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Goran Milovanovic

Member Since 16 May 2012
Offline Last Active Aug 04 2014 07:37 AM

#5114373 Writing a small dodge game in Elm [Video Tutorial]

Posted by on 04 December 2013 - 01:28 PM

I you're interested in developing a small browser game, using a functional language, you may find this helpful:



You can find (and play) the complete game here: https://github.com/GoranM/bluepill

#5113385 [Video Tutorial] Arkanoid in 160 lines - C++11 + SFML2

Posted by on 30 November 2013 - 06:26 PM

Good work.


Here are my thoughts:


"testCollision" is a very poor name for a function that does much more: You're not just testing if a collision occurred; You're modifying game state, and this should be reflected in the function name.


I would decompose collision detection from actual response:


if (intersects(a, b)){


Or, maybe even better: provide all relevant objects with a list of collision partners, which they can then inspect, and act on, in their update method:


for (auto& obj : objects)
void SomeType::update(){
    if (mHitObjects.contains(something))




The erase + remove_if + lambda combo used to remove destroyed bricks is a good showcase of new C++ 11 features, but I think you overstate the performance aspect: At most, you can remove 3 bricks at the same time (and that would be an extremely rare event), so the "block remove" optimization features offered by erase are basically irrelevant here.




The whole "frame time" segment should have been left out, in my opinion, because, as you yourself explained, it leads to a pretty absurd situation, where a slower machine has to do more work, so ... Is that really a solution?


Something like continuous collision detection would probably do the trick, but it might be too involved to cover.


Otherwise, I think this "problem" should be relegated to "minimum system requirements". ;)




I don't see the point of replacing the content of main with Game::run. That seems like needless indirection.


It's good to have a Game structure that encapsulates your gamestate, but there's no reason why your high-level flow can't stay in main.

#5113312 Need help with GitHub...

Posted by on 30 November 2013 - 01:05 PM

Git does keep a hidden directory called .git, where the "version tree" is stored, but you don't really have to worry about this.


The easiest method to get something into your github account is to create the initial repository on github, clone it to your machine, put your files into the cloned directory, commit them, and then do a git push.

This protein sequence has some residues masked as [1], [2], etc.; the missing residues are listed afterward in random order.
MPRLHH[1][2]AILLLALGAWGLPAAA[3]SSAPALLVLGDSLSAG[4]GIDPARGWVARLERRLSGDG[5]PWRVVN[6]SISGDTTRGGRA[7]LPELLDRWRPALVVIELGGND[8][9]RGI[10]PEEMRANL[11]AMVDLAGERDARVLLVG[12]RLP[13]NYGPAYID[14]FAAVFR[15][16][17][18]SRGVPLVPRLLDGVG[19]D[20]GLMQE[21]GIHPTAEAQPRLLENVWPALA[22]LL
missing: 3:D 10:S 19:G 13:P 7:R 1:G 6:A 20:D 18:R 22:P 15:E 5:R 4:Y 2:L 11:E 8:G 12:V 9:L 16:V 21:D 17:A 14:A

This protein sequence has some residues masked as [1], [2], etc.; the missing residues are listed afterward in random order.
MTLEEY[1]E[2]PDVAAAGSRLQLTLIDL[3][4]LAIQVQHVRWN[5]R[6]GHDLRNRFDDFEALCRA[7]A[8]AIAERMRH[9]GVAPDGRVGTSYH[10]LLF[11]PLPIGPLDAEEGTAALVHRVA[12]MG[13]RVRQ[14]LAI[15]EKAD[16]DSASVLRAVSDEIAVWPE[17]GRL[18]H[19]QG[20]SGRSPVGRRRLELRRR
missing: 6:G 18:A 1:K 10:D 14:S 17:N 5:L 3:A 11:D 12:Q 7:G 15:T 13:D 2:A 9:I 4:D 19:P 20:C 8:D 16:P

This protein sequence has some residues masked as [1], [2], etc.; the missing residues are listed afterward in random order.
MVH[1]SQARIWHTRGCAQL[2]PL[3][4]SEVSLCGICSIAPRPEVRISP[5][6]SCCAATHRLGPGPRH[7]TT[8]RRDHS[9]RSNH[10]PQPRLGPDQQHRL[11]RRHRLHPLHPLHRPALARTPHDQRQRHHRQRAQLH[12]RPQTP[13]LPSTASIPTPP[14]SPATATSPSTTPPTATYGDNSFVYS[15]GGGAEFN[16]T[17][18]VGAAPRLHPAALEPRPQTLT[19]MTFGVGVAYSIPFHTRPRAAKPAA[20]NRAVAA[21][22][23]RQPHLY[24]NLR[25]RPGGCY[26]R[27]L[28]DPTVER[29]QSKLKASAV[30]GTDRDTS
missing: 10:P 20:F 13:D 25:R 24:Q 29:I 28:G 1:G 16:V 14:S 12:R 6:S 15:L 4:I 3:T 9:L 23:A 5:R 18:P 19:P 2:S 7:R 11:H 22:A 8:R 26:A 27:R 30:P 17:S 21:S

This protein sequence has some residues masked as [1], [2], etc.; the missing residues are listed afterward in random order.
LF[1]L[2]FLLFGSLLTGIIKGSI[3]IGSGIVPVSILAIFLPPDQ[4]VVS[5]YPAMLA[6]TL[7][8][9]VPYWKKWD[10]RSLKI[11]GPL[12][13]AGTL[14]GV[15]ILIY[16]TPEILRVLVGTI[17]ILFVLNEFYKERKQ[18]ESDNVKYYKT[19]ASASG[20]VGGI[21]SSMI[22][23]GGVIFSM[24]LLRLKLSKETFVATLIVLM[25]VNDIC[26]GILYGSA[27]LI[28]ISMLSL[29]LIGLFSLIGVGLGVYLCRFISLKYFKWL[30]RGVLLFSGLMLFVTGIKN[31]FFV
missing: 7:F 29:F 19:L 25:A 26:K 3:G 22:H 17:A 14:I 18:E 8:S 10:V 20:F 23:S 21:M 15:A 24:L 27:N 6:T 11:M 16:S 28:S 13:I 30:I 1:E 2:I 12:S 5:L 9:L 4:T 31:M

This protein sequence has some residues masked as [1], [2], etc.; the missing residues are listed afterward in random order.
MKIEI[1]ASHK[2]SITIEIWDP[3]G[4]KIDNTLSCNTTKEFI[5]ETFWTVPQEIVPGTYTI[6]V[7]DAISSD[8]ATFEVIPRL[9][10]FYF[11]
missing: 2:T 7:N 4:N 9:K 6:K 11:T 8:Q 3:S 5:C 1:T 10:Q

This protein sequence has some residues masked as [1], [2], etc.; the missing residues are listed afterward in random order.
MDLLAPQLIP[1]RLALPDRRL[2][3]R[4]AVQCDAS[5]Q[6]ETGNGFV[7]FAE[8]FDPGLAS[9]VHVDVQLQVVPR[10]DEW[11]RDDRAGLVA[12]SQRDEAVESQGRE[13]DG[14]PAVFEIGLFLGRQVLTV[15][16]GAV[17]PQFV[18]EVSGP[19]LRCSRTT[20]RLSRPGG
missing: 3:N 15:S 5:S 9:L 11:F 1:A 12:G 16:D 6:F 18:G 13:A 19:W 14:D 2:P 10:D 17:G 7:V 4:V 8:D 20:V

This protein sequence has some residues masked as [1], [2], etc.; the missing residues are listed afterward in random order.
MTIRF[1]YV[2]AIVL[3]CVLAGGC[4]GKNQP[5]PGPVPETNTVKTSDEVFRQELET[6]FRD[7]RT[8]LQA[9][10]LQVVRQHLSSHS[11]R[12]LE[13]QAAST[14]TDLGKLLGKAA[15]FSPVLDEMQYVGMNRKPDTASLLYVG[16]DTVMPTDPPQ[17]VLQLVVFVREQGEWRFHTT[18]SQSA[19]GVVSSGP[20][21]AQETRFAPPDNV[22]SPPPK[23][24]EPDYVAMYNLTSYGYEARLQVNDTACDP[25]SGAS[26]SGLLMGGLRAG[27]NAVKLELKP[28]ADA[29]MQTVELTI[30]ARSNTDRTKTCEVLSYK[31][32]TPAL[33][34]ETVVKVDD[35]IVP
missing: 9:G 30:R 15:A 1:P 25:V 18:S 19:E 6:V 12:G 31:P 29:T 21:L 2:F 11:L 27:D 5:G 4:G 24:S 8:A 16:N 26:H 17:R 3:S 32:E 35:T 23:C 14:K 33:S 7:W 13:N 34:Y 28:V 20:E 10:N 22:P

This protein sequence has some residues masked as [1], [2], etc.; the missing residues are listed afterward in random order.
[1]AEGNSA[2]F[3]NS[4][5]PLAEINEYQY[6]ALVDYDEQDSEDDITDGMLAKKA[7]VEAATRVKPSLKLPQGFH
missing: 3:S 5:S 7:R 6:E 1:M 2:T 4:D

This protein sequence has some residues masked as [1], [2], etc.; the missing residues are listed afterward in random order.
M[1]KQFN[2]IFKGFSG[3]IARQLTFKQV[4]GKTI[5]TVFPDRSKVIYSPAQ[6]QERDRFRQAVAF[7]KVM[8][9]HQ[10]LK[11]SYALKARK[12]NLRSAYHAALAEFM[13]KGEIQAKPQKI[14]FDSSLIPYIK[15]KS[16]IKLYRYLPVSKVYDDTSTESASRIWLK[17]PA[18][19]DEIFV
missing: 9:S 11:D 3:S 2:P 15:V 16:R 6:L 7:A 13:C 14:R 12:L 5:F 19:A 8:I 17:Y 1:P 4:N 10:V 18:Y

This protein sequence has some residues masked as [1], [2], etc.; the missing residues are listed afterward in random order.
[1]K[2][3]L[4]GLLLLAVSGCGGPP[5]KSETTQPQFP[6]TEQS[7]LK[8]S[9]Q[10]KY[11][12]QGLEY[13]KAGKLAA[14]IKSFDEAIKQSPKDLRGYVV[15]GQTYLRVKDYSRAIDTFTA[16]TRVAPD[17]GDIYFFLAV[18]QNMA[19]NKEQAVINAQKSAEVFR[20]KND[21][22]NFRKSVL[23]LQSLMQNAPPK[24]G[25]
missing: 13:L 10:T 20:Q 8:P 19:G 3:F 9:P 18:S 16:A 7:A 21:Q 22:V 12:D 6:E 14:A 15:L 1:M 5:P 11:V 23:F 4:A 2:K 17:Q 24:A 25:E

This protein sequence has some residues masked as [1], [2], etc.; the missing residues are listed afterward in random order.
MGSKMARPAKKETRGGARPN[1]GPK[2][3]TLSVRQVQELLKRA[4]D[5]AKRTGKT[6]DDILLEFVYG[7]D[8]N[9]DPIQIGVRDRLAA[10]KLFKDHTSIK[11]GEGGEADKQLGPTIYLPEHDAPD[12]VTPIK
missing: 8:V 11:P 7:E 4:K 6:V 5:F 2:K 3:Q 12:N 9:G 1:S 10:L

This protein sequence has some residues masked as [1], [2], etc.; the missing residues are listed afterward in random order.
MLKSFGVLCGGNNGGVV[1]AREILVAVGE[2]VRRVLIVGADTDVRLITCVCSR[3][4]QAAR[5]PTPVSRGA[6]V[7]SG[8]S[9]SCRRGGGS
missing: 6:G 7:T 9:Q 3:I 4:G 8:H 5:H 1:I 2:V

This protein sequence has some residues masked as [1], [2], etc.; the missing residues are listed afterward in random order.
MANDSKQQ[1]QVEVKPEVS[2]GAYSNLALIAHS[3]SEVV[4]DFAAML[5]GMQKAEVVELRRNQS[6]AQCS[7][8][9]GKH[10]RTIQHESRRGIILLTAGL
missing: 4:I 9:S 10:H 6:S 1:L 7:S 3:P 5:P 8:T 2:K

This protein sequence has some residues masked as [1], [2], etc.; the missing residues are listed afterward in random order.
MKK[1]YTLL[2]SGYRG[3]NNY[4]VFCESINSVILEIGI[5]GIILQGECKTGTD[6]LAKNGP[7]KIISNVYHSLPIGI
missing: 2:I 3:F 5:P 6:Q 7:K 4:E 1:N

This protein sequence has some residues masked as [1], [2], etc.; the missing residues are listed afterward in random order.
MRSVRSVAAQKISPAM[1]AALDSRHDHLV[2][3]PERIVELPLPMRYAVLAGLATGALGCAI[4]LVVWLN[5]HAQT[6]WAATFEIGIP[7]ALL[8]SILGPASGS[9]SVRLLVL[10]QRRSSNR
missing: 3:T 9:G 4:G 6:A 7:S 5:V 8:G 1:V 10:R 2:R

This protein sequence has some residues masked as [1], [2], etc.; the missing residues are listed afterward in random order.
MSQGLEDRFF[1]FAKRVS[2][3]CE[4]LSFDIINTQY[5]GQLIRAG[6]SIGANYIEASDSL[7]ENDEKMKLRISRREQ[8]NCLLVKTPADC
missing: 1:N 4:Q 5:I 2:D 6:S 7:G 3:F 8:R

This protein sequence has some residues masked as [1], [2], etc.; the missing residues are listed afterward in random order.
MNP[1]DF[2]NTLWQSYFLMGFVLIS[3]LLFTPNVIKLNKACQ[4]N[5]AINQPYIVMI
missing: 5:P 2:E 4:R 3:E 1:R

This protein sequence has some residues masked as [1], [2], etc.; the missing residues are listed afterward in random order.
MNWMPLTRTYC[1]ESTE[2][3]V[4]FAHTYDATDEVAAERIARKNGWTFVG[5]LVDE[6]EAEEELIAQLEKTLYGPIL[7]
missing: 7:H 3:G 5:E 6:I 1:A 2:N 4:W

If you search youtube for a git/github tutorial, you'll find videos that explain this in detail.


There are also mini-instructions printed when you create a new repo on github, and depending on your previous experience with git, that may be enough to get you started.

#5104717 New to programming and need help with python/pygame graphics.

Posted by on 26 October 2013 - 11:39 PM

Remove all objects in the first scene, and then add all the objects in the second scene. This would effectively put you in "scene 2", assuming that all your game logic runs on the objects themselves.


Beyond that, you should research simple state machines.


PS: Blender actually comes with an internal game engine, so you might want to give that a try (google Blender Game Engine).

#5104714 C++ Roguelike - Clearing a defeated Monster off the map

Posted by on 26 October 2013 - 11:34 PM

You replace 'x' with a blank character in your Map array ... Assuming that this is the extent of your model, and there's no additional structure that represents the "Monster" and related data (in which case you would probably want to delete that).

#5102506 Tracking and moving Columns of Objects

Posted by on 18 October 2013 - 04:41 PM

Here's a small video that explains one possible algorithm:






Python demo (your mechanics, replicated, with the added feature): https://gist.github.com/GoranM/7049155#file-columnsquish-py